When the novel came into being in the in middle of the eighteenth century, its most popular genre was the Gothic the novel of horror. In fact, the modern era the era of science, reason, and democracy has been obsessed with terror, fear, and the unknown almost since it s inception. Do our notions of literary or filmic horror have anything to do with the politics of terror? If you ve ever asked why are we so obsessed with horror and fear?, then this is the class for you. Beginning with some of the early novels of Gothic horror, the course will trace out a literary, political, and philosophical history. Each unit of the course will explore how a different political/cultural concept of terror plays out in literary and filmic texts. Philosophical texts will include excerpts from Thomas Hobbes, Edmund Burke, Hannah Arendt, Sigmund Freud, Walter Benjamin, and Giorgio Agamben.
Novels for the class will include Matthew Lewis s The Monk,(1794) Mary Shelley s Frankenstein(1818), Joseph Sheridan Le Fanu s Carmilla (1871), H.P. Lovecraft s Call of Cthulhu (1928), and Emily St. John Mandel s Station Eleven (2015). Films will include Todd Browning s Freaks (1932), Alfred Hitchcock s Psycho (1960), Stanley Kubrick s The Shining (1980), Alejandro Amen bar s The Others (2001), and Thomas Alfredson s Let the Right One in (2008).
***This course has not been petitioned for any general education credit for this term.***
Instructor: James Hansen recently won the Humanities Council Teaching Excellence Award from the University of Illinois, and he has regularly been on the University-wide list of "Teachers Ranked as Excellent" by their students. Over the years, his teaching has spanned a good deal of the literature of the nineteenth and twentieth centuries and has investigated a range of literary theoretical approaches. In additions to classes such as "Beckett's Late Theatre" and "The Gothic Tradition from Radcliffe to Gaiman," which relate directly to his research, James also taught undergraduate courses on conspiracy theory films and fiction, on the history of the graphic novel, and on filmmakers such as Alfred Hitchcock and Christopher Nolan.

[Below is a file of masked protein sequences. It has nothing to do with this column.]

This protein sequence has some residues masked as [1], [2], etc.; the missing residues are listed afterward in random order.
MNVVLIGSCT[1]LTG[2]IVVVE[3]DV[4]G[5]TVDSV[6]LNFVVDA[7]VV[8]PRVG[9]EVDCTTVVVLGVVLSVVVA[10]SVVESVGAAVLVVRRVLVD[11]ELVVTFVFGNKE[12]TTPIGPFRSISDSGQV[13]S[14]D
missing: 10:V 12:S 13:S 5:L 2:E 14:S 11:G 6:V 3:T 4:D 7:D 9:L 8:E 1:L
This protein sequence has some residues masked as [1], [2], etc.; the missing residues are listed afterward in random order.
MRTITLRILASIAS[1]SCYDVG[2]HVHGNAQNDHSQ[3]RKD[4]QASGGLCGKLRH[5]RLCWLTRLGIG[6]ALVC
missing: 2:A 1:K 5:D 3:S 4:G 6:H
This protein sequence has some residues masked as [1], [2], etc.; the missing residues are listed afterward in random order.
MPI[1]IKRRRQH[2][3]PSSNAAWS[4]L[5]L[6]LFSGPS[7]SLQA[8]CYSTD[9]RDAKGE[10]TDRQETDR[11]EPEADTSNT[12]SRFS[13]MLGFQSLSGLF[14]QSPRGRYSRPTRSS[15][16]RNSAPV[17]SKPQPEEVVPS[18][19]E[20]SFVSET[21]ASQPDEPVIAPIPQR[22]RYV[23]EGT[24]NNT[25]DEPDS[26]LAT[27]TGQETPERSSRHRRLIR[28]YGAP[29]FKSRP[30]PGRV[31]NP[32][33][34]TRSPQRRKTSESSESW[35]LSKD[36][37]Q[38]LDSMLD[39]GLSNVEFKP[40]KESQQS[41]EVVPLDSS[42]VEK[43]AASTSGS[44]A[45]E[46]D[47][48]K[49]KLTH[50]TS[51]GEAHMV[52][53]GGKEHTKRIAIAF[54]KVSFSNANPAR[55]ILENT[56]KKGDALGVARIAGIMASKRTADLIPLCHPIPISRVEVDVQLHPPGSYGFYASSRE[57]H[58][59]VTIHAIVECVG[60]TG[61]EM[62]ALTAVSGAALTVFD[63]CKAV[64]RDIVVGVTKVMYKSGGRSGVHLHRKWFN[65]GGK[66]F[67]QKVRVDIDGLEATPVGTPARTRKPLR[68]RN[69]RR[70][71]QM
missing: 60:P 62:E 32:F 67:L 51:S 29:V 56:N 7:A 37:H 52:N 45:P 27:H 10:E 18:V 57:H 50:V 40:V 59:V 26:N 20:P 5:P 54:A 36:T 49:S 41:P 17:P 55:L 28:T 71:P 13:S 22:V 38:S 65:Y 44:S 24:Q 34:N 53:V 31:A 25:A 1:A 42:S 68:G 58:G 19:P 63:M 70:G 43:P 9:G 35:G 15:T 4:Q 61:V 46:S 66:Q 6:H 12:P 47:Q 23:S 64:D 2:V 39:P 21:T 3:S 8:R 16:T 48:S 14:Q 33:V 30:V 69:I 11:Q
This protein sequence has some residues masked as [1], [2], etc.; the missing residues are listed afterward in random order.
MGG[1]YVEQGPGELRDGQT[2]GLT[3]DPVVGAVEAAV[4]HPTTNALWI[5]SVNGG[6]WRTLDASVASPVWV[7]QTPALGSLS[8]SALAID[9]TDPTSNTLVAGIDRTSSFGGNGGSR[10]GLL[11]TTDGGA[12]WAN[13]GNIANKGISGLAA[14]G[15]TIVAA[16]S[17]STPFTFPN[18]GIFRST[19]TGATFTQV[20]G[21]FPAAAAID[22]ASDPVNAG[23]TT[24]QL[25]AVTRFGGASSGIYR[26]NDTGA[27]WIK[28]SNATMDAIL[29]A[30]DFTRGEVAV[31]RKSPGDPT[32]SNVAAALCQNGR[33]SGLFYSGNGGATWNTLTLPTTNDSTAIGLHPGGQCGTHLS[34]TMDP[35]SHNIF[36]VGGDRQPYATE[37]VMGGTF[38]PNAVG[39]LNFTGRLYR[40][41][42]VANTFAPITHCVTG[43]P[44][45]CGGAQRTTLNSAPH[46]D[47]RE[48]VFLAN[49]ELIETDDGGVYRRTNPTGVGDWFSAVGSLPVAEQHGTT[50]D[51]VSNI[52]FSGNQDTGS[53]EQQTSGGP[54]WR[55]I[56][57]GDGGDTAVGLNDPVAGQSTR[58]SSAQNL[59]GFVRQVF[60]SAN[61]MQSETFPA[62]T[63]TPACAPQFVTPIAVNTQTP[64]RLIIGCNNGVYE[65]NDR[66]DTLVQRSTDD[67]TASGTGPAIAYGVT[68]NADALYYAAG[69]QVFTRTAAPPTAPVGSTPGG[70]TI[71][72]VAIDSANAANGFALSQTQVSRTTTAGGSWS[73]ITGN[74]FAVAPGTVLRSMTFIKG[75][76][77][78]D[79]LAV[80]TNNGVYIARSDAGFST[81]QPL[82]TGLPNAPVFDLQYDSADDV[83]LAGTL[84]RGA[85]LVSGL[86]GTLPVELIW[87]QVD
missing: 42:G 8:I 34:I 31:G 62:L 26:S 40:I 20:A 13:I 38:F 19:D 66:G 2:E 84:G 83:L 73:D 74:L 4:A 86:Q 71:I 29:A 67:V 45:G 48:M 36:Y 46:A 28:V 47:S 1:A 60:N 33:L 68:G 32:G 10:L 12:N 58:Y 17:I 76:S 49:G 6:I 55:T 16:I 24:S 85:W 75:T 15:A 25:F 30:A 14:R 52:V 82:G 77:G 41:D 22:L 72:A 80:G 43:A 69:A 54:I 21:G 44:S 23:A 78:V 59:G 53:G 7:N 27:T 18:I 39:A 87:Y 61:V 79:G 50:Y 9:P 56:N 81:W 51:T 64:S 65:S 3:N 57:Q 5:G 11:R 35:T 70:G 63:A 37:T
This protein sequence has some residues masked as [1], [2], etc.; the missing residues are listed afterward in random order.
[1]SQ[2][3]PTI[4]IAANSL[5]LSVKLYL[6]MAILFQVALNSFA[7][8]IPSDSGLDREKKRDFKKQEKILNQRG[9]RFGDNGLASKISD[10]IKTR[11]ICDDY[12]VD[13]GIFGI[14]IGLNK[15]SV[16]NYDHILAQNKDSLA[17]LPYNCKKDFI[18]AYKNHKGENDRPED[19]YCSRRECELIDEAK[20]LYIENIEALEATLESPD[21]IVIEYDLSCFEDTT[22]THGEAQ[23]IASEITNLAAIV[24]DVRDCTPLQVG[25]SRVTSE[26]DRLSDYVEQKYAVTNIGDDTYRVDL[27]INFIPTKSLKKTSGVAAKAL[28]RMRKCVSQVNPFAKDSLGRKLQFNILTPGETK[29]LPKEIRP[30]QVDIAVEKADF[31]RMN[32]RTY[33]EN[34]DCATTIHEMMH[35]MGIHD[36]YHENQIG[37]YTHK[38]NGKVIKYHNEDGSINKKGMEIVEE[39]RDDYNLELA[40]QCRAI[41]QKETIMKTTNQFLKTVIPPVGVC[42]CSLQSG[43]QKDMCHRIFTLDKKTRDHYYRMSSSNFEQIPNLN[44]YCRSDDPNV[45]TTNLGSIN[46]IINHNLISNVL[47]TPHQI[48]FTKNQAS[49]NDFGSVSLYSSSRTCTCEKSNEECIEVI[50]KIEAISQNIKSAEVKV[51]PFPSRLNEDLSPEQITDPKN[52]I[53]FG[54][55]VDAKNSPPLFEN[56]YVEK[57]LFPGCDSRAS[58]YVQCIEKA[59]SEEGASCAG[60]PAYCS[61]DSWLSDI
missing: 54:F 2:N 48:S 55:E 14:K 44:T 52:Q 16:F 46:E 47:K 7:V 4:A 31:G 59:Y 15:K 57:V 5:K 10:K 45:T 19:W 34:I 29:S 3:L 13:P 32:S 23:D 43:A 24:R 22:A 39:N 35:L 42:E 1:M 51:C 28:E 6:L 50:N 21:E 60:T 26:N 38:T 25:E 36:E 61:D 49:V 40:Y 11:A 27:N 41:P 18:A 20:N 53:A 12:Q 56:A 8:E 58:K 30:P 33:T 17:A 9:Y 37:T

HIST 295A: Darwin & the Darwinian Revolution, Mark Micale
43871 | 12:30 - 1:50 p.m. | MW | 212 Honors House | 3 Hours
It is universally acknowledged today that the ideas of Charles Darwin initiated one of the most profound and provocative transformations in all of human thought, science, and culture. This is an Honors seminar about the intellectual origins, scientific content, and social, cultural, and religious impacts of Darwinian evolutionary theory in the nineteenth and twentieth centuries. Our core subject will be Darwin's life, work, and world. The course also provides a historical case study in the development and diffusion of radical scientific ideas and explores the origins of the most successful and comprehensive theory in the contemporary life sciences. We will study Darwin and several other scientists of the Victorian age, followed by an examination of their influence on such diverse cultural fields as politics, philosophy, social theory, literature, gender relations, and international affairs, as well as religion.
***All Colleges except MEDIA (as of March 30) have approved this for Historical and Philosophical Perspectives. MEDIA has not approved this course for special GEN ED credit.***